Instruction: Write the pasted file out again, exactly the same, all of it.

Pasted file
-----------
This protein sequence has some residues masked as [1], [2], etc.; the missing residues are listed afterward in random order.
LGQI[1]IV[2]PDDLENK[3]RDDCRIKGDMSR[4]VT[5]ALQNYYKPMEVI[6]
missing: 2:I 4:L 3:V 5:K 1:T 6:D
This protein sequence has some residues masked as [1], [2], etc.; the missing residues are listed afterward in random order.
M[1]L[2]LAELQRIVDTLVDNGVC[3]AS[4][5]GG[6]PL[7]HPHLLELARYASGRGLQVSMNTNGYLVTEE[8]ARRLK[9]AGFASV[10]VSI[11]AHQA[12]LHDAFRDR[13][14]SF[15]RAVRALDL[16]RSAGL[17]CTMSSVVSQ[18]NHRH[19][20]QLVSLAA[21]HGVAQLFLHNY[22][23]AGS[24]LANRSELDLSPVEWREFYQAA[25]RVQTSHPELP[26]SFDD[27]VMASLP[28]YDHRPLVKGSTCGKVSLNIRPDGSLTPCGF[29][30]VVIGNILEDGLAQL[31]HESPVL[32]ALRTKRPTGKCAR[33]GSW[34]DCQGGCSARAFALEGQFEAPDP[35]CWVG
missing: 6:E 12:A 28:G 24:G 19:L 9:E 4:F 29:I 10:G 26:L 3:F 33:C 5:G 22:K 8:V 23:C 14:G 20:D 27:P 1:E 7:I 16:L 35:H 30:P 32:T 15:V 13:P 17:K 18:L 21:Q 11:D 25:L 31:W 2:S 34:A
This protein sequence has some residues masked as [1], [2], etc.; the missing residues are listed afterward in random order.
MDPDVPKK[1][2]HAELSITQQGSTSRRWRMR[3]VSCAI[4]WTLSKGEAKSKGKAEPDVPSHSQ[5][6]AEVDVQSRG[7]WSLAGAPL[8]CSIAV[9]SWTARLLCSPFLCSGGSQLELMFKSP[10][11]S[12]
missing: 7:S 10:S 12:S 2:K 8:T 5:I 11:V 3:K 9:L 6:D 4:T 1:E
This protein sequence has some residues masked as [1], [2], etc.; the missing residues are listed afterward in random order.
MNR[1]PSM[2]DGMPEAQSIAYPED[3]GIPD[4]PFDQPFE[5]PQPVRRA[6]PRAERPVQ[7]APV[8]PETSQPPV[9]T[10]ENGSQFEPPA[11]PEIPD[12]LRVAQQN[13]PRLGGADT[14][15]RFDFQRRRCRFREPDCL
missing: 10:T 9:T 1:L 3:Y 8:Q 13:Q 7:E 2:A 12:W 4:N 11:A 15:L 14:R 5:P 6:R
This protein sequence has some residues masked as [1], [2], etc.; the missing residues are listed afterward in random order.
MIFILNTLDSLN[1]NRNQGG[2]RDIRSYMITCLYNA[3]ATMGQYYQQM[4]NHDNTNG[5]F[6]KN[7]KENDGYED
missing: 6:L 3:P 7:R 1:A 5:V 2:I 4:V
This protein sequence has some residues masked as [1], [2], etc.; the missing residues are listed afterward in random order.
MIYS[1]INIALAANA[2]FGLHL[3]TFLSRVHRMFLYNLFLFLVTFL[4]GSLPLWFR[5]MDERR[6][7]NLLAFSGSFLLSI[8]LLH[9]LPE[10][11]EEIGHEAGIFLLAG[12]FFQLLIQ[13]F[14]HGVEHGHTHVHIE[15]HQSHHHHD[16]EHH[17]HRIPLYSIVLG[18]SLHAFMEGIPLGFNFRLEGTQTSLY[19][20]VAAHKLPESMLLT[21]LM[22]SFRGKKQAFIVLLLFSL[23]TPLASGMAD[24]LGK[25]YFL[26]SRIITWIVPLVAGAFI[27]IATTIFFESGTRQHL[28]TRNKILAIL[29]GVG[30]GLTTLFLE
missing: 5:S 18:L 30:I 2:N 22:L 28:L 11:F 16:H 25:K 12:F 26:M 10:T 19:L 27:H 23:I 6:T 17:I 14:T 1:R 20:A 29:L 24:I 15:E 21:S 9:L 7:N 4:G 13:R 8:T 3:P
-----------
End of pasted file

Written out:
This protein sequence has some residues masked as [1], [2], etc.; the missing residues are listed afterward in random order.
LGQI[1]IV[2]PDDLENK[3]RDDCRIKGDMSR[4]VT[5]ALQNYYKPMEVI[6]
missing: 2:I 4:L 3:V 5:K 1:T 6:D
This protein sequence has some residues masked as [1], [2], etc.; the missing residues are listed afterward in random order.
M[1]L[2]LAELQRIVDTLVDNGVC[3]AS[4][5]GG[6]PL[7]HPHLLELARYASGRGLQVSMNTNGYLVTEE[8]ARRLK[9]AGFASV[10]VSI[11]AHQA[12]LHDAFRDR[13][14]SF[15]RAVRALDL[16]RSAGL[17]CTMSSVVSQ[18]NHRH[19][20]QLVSLAA[21]HGVAQLFLHNY[22][23]AGS[24]LANRSELDLSPVEWREFYQAA[25]RVQTSHPELP[26]SFDD[27]VMASLP[28]YDHRPLVKGSTCGKVSLNIRPDGSLTPCGF[29][30]VVIGNILEDGLAQL[31]HESPVL[32]ALRTKRPTGKCAR[33]GSW[34]DCQGGCSARAFALEGQFEAPDP[35]CWVG
missing: 6:E 12:A 28:G 24:G 19:L 9:E 4:F 29:I 10:G 26:L 3:F 33:C 5:G 22:K 8:V 23:C 14:G 20:D 27:P 1:E 7:I 16:L 35:H 30:P 32:T 15:V 13:P 17:K 18:L 21:Q 11:D 25:L 31:W 2:S 34:A
This protein sequence has some residues masked as [1], [2], etc.; the missing residues are listed afterward in random order.
MDPDVPKK[1][2]HAELSITQQGSTSRRWRMR[3]VSCAI[4]WTLSKGEAKSKGKAEPDVPSHSQ[5][6]AEVDVQSRG[7]WSLAGAPL[8]CSIAV[9]SWTARLLCSPFLCSGGSQLELMFKSP[10][11]S[12]
missing: 7:S 10:S 12:S 2:K 8:T 5:I 11:V 3:K 9:L 6:D 4:T 1:E
This protein sequence has some residues masked as [1], [2], etc.; the missing residues are listed afterward in random order.
MNR[1]PSM[2]DGMPEAQSIAYPED[3]GIPD[4]PFDQPFE[5]PQPVRRA[6]PRAERPVQ[7]APV[8]PETSQPPV[9]T[10]ENGSQFEPPA[11]PEIPD[12]LRVAQQN[13]PRLGGADT[14][15]RFDFQRRRCRFREPDCL
missing: 10:T 9:T 1:L 3:Y 8:Q 13:Q 7:E 2:A 12:W 4:N 11:A 15:L 14:R 5:P 6:R
This protein sequence has some residues masked as [1], [2], etc.; the missing residues are listed afterward in random order.
MIFILNTLDSLN[1]NRNQGG[2]RDIRSYMITCLYNA[3]ATMGQYYQQM[4]NHDNTNG[5]F[6]KN[7]KENDGYED
missing: 6:L 3:P 7:R 1:A 5:V 2:I 4:V
This protein sequence has some residues masked as [1], [2], etc.; the missing residues are listed afterward in random order.
MIYS[1]INIALAANA[2]FGLHL[3]TFLSRVHRMFLYNLFLFLVTFL[4]GSLPLWFR[5]MDERR[6][7]NLLAFSGSFLLSI[8]LLH[9]LPE[10][11]EEIGHEAGIFLLAG[12]FFQLLIQ[13]F[14]HGVEHGHTHVHIE[15]HQSHHHHD[16]EHH[17]HRIPLYSIVLG[18]SLHAFMEGIPLGFNFRLEGTQTSLY[19][20]VAAHKLPESMLLT[21]LM[22]SFRGKKQAFIVLLLFSL[23]TPLASGMAD[24]LGK[25]YFL[26]SRIITWIVPLVAGAFI[27]IATTIFFESGTRQHL[28]TRNKILAIL[29]GVG[30]GLTTLFLE
missing: 5:S 18:L 30:I 2:N 22:L 28:L 11:F 16:H 25:K 12:F 26:M 10:T 19:L 27:H 23:I 6:T 17:I 14:T 1:R 20:A 29:L 24:I 15:E 21:S 9:L 7:N 4:G 13:R 8:T 3:P